Today's topic is the U.S. National Tick Collection.

But first, I must make yet another correction on the meaning of the French expression "savoir faire." As you may recall, I wrote a column stating that "savoir faire" means "ear size." A reader wrote back stating that I was a bonehead. So I wrote a column apologizing for my mistake and stating that the correct definition of "savoir faire" is, in fact, "nose hair."

I thought this had settled the matter, but recently I got a letter from another irate reader, Liliane Adams of North Haven, Conn. Her letter begins: "Are you a complete idiot?"

Having thus softened the blow, she points out that (a) I am still wrong about "savoir faire," and (b) she knows this because she, personally, is French.

Well, of course now I feel like a major horse's patooty (or, as the French say, "une bigge butte du cheval"). So this time, in preparing my correction, I had my staff of highly trained research assistants go over it thoroughly, both visually and by barking at it. Thus I am 100 percent confident when I state that "savoir faire" does not mean "ear size" or "nose hair." It means "armpit fumes," as in: "Due to unusually high levels of 'savoir faire,' the surgeon general is advising against travel to France."

I'm glad we got that straightened out. I sincerely hope that my carelessness has not offended anyone else of the snail-eating persuasion.

Speaking of repulsive creatures, today's topic, as I said, is the National Tick Collection. If you think I'm making this up, check the June 1991 issue of National Geographic. There you'll find a fascinating news item brought to my attention by alert readers Scott and Irene Dean. It begins:

"The U.S. government has solved the problem of who should pay for upkeep on a million dead ticks by sending them to Georgia. The National Institutes of Health has shipped the National Tick Collection to Georgia Southern University in Statesboro with a five-year, million-dollar grant to maintain it."

I'll pause here while you taxpayers wipe up the coffee you just spat all over yourselves when you went: "What? We're paying a million dollars to maintain dead ticks??"

Calm down. I checked into this, and it turns out that the National Tick Collection is OK. For one thing, it's the largest in the entire world. Japan may have overtaken us in technology, but we're still No. 1 in deceased bloodsucking arthropods. The National Tick Collection also has important scientific purposes. I spoke to the curator, James Keirans. National Geographic has a picture of Dr. Keirans holding a jar containing the largest known breed of tick. It looks like a small turtle. If this tick were to get hold of one of those yappy lap-style dogs about the size of a Hostess Twinkie, you'd hear a quick "slurp," and all that would remain of the dog would be lint.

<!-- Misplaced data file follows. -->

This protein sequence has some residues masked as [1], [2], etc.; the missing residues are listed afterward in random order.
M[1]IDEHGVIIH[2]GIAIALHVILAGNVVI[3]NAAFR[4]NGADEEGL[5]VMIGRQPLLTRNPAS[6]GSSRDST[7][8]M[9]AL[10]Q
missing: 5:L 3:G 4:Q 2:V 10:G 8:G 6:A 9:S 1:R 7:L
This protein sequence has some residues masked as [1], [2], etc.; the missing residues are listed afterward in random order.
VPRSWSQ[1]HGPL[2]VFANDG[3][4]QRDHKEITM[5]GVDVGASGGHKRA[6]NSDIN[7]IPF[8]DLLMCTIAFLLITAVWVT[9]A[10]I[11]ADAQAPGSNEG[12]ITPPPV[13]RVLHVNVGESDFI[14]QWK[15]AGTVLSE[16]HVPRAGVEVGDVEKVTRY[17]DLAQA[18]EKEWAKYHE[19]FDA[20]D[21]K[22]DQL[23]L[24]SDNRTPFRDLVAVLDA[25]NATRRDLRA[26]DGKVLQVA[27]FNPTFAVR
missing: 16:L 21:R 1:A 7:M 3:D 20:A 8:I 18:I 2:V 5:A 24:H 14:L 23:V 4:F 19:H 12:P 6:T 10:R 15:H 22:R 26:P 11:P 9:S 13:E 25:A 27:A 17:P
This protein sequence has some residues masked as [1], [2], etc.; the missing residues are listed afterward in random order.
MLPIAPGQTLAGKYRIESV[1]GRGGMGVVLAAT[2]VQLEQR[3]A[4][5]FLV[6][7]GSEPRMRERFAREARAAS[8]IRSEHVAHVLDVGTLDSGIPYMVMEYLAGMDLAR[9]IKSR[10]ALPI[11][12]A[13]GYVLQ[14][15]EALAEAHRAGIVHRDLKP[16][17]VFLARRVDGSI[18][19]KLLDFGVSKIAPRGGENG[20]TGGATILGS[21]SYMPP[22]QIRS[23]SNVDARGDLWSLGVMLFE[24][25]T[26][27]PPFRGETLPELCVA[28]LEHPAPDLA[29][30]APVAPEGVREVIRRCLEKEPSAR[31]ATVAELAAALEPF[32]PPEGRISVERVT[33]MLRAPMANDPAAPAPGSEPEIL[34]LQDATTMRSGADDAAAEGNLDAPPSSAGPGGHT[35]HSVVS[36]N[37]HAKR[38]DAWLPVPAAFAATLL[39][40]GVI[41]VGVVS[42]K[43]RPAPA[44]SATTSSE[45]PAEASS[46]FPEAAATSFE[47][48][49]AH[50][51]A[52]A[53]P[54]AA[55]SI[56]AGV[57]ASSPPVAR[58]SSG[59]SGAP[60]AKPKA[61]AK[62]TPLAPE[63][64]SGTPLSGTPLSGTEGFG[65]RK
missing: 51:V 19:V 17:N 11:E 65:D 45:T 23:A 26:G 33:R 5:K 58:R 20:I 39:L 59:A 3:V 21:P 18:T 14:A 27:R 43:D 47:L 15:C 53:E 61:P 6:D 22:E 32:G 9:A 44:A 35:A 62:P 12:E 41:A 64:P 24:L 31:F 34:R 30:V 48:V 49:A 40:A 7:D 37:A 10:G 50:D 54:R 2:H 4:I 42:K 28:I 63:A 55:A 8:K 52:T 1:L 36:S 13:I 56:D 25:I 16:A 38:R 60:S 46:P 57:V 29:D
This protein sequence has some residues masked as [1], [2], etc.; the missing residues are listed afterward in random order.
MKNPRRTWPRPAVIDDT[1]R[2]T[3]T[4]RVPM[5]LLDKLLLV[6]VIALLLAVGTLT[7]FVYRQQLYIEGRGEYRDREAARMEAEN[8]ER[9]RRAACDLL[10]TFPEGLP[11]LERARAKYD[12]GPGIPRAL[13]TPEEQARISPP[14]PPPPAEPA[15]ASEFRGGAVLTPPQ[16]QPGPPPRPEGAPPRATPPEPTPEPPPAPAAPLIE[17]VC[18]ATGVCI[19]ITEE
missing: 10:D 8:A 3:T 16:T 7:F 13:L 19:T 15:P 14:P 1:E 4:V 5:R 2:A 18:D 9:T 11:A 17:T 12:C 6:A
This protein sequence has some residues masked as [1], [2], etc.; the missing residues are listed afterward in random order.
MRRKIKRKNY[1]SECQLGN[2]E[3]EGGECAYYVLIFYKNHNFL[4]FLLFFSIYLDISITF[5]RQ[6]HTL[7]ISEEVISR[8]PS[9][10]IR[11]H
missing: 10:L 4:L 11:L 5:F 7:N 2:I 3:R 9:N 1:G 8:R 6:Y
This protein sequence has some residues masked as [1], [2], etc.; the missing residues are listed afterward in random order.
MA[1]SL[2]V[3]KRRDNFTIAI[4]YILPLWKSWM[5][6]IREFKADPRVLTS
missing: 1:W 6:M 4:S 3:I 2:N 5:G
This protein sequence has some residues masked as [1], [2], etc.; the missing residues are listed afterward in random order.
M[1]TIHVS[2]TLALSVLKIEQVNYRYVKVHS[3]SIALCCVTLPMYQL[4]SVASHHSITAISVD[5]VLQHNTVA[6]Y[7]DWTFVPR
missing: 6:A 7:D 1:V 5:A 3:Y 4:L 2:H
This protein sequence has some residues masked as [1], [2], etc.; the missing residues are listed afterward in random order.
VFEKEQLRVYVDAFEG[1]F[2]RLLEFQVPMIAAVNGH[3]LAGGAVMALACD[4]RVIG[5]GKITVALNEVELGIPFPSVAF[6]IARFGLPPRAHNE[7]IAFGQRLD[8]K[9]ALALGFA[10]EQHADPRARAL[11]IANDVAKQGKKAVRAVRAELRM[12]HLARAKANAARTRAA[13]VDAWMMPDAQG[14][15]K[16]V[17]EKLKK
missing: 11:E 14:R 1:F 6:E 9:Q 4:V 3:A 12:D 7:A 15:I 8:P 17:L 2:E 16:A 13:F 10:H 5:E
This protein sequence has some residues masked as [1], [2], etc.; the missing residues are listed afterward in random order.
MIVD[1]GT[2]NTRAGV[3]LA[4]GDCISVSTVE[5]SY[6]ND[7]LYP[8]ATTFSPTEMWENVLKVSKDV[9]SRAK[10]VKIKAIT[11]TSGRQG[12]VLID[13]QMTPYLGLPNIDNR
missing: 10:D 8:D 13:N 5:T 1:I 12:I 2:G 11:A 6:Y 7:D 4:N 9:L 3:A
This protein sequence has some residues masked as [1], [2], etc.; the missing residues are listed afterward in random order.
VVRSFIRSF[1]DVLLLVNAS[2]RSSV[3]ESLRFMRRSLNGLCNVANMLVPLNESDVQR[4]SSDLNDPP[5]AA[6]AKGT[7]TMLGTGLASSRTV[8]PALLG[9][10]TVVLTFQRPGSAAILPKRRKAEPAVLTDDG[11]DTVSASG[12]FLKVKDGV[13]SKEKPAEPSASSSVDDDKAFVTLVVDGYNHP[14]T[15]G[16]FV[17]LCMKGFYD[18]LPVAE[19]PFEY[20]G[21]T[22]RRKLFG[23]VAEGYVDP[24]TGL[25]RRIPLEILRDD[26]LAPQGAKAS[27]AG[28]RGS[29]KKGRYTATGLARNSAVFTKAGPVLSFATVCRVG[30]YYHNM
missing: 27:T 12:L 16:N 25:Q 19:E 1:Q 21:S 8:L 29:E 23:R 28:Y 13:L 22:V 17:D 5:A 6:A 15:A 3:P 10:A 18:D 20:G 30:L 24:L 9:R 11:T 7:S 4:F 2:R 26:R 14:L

Dr. Keirans said the National Tick Collection is basically a whole lot of dead ticks inside jars; the whole thing "fits into an area about the size of a good-sized living room."

Dr. Keirans said scientists need to study ticks because they (ticks) spread all kinds of diseases. He said scientists actually go out looking for ticks. It's called "flagging," wherein the scientist attaches a piece of white flannel to a broom handle, then drags it over the grass, where the ticks grab on to it.

"I've been in situations where I've picked up the flag, and it was black with ticks," Dr. Keirans said. "Then I looked down, and my pants were covered with ticks, crawling up my legs."

(This scene could be the basis of a major horror film, called "Tick," featuring Madonna as the Evil Tick Queen.)

If a tick gets on you, the way to remove it is not to burn it or put chemicals on it. Dr. Keirans recommends you grasp the tick near its head, ideally using tweezers, slowly pull it out, and mail it to the Publishers Clearing House. No! I made up that last part. But the rest is true -- an example of the useful information we get from being the World Leader in tick research.

So I figure the National Tick Collection is a good investment of my tax dollars, especially when you compare it with other parasitic federal entities:

Amount of money spent sending out "newsletters":

Congress: Millions of dollars.

Dead ticks: None.

Maybe it would be cost-effective to replace high federal officials with dead ticks. Do you think that would work? Nah. Dead ticks are lacking a quality that comes naturally to your top federal leadership. Call it "savoir faire."

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